Alphabet Soup

By Chelle Cordero

April 27, 2020 5 min read

A 65th birthday can be a very exciting time for many with upcoming retirement plans. It is also the time you are eligible for Medicare health insurance coverage. If you still have a plan at work (or you are covered by your spouse's plan), then you can keep that without any penalties. However, if you do not have an employer-provided plan, then you should sign up for Medicare about three months before turning 65.

OK, you've now filed for Medicare, but so many decisions to make! Knowing your ABCDs can help make your decision process a little bit smoother. Part A is hospital insurance (inpatient care at hospitals, skilled nursing facility care, hospice care and home health care). Part B is medical insurance (doctors and other health care providers, outpatient care, home health care, durable medical equipment, preventative screenings, shots, vaccines and yearly wellness visits). Part D is your drug coverage (prescription drugs). A and B is referred to as Original Medicare. Part F, supplemental/Medigap coverage is also available, this helps cover the difference between the expenses reimbursed to providers by Medicare Parts A and B and helps keep the patients costs down.

Wait! What happened to C? Part C is referred to as Medicare Advantage; these are bundled plans provided by private insurance companies that include your hospital and medical coverage and usually prescription drugs (A, B and D). Advantage plans may have lower out-of-pocket costs than regular Medicare, usually require doctor and other services to be in-network, and commonly provide extra benefits such as vision, hearing, dental and gym memberships. Part C plans are offered by private insurance companies at lower rates (sometimes nothing) to you than marketplace or private insurance offerings because your Part B premium (which you still must pay for) helps pays for it. Because co-pays are usually lower and there are caps to how much the patient can pay, Medigap policies are normally not necessary.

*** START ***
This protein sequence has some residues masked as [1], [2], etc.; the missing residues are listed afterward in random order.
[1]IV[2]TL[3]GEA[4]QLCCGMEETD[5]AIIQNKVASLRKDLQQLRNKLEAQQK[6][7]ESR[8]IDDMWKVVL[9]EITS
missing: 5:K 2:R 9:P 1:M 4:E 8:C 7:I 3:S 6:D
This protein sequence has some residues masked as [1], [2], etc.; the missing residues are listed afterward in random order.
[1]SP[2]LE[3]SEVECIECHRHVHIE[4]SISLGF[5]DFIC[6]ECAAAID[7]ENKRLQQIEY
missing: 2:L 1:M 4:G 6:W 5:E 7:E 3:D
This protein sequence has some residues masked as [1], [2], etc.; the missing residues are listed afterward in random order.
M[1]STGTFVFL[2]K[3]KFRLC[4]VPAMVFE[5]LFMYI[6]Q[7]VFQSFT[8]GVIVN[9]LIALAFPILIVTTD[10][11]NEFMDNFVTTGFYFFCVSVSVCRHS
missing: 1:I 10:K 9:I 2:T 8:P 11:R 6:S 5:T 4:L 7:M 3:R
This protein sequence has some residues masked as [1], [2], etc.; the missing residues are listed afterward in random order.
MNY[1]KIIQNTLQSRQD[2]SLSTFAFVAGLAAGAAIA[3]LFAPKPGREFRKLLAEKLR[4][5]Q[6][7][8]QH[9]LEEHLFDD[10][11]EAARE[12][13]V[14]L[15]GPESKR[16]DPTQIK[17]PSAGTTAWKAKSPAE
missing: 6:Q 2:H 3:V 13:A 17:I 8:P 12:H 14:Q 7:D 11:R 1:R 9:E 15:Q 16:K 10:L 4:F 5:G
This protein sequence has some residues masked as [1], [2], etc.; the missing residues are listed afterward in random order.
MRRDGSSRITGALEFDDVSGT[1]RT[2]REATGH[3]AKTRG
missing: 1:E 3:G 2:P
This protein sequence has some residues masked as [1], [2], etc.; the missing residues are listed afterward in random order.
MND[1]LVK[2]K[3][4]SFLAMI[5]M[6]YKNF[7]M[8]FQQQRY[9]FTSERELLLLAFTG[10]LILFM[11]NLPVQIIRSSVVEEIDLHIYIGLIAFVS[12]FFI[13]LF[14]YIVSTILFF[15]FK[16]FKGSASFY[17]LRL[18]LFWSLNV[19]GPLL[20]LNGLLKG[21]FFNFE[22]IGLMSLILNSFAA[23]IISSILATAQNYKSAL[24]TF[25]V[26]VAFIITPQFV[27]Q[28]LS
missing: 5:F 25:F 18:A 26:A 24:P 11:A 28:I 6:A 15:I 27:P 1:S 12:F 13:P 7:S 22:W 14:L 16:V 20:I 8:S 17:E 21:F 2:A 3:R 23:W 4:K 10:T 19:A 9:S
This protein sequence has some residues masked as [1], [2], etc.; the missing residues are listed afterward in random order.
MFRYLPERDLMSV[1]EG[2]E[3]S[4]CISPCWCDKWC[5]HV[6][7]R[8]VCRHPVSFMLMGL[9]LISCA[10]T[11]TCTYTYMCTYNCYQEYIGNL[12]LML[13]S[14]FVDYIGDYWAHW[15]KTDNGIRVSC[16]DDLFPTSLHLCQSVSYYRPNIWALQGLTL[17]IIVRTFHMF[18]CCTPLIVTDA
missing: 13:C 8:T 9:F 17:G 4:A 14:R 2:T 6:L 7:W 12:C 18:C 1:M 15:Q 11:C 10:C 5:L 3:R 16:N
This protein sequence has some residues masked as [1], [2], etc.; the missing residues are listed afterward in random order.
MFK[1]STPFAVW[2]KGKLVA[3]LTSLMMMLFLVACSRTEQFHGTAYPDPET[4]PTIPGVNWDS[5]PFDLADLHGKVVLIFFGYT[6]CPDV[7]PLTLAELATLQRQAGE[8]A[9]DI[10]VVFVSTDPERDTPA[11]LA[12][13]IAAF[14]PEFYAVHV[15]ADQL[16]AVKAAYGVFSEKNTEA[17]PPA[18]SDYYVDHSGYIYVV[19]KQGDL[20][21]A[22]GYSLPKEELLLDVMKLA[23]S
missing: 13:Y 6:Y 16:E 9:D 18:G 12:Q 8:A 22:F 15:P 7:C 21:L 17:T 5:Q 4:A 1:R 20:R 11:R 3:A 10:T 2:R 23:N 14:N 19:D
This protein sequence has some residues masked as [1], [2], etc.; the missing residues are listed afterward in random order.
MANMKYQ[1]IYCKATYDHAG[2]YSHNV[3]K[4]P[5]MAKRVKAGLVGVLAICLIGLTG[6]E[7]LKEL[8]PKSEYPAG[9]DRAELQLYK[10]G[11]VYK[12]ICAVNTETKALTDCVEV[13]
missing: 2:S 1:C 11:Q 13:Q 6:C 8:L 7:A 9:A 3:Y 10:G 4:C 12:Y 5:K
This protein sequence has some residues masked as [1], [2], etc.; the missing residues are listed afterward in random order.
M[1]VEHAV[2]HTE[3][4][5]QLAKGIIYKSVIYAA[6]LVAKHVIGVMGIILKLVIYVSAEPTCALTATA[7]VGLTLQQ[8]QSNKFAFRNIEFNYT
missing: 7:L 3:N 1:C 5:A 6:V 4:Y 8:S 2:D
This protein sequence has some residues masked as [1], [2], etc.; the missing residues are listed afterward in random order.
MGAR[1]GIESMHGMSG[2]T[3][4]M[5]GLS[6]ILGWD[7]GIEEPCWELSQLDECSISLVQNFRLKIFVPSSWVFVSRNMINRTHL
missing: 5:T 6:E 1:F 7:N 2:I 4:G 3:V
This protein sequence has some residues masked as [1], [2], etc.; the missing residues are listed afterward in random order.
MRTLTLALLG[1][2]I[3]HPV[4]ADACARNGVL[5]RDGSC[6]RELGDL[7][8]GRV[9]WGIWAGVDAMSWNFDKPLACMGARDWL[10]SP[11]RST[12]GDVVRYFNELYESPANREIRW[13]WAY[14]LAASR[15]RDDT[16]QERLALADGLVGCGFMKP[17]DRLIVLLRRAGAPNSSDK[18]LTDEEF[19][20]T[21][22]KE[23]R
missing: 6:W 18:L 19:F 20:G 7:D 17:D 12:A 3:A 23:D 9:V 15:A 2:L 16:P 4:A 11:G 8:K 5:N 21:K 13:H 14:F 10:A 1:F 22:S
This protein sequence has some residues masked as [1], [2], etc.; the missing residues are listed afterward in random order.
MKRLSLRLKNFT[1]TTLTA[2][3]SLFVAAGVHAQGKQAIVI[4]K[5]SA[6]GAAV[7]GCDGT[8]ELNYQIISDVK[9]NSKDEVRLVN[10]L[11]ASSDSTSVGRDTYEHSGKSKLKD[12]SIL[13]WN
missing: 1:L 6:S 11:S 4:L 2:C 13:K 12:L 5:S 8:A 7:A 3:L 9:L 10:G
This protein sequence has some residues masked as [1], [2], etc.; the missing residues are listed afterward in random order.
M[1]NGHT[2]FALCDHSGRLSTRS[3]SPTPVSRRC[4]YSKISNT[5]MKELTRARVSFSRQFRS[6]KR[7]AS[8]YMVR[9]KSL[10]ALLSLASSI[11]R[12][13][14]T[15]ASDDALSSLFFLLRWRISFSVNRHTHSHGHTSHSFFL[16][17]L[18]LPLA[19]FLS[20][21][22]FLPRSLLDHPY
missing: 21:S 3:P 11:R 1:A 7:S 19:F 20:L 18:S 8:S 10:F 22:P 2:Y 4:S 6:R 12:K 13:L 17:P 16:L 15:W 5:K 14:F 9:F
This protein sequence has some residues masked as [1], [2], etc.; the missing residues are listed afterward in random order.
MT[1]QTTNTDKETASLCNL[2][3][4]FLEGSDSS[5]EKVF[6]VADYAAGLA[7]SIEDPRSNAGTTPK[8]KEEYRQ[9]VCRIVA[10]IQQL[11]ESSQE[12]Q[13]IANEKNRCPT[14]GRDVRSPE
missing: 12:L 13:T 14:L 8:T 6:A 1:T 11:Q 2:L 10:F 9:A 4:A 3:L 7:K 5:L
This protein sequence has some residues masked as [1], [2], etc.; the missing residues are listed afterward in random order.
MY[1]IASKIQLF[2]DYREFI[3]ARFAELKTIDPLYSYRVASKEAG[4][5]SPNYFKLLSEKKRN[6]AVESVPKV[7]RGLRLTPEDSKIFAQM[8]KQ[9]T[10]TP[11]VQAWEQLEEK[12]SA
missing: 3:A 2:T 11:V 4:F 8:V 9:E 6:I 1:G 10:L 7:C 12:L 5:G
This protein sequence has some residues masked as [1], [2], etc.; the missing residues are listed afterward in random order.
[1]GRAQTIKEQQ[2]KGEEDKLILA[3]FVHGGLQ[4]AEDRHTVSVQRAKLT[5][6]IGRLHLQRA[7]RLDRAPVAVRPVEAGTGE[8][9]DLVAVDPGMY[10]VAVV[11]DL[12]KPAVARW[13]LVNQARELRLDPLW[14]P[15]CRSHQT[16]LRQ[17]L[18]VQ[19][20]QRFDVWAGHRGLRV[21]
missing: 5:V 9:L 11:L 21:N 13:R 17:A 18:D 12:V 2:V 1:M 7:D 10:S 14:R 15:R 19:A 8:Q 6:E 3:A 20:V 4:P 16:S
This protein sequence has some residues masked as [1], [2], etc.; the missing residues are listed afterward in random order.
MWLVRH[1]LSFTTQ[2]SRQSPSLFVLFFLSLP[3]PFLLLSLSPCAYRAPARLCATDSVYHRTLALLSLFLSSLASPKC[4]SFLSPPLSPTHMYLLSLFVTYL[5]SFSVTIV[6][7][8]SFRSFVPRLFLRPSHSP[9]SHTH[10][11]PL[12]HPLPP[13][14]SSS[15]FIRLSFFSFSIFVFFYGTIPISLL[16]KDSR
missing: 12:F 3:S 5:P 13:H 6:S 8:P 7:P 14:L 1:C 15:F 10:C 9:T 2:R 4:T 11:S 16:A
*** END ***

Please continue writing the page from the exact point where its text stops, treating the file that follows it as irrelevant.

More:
Part A may not cost anything if you (or your spouse) have paid Medicare taxes into the system during your working years. If you've worked less than 40 quarters, Part A is offered at a cost to you. If you choose to have Part A -- if it's free why even choose? -- you must also have Part B, which does cost money.

If you are already collecting your Social Security benefits, then you can arrange to have these payments taken directly and not have to worry about missing a payment; if you are not collecting, then you must pay these costs directly to Medicare. If you delay applying for Part A or B and you do not have an existing employer provided health plan (you or your spouse) then you may have to pay a penalty when you do apply.

Barbara D. and her husband have chosen to use Original Medicare: "I wanted to stay with my long-term doctor of 40 years and his recommended referrals, and he does not accept any advantage plans. We consulted with a specialist to choose our Part D prescription plan. This ended up being the best option for us and for my husband's previously treated medical conditions."

Mark E. and his wife chose a local Advantage Plan: "My wife and I had just moved to a new area and needed to look for new doctors anyway. We chose an advantage plan because even with the low monthly insurance cost, we got more benefits and lower co-pays and there is a maximum out-of-pocket cost so we don't need Medigap insurance. Our insurance also covers prescriptions so there is no need for a Part D plan."

Previous medical conditions and the amount you travel may have bearing on whether you choose an Advantage plan (emergencies are always covered anywhere in the U.S.) or Original Medicare. There are some Advantage plans that do not require in-network doctors. In most cases, you can change your plans every year.

To get help deciding, contact your local state-run counseling program via You can apply for Medicare at or by phone at 1-800-772-1213 from 7 a.m. to 7 p.m., Monday through Friday.

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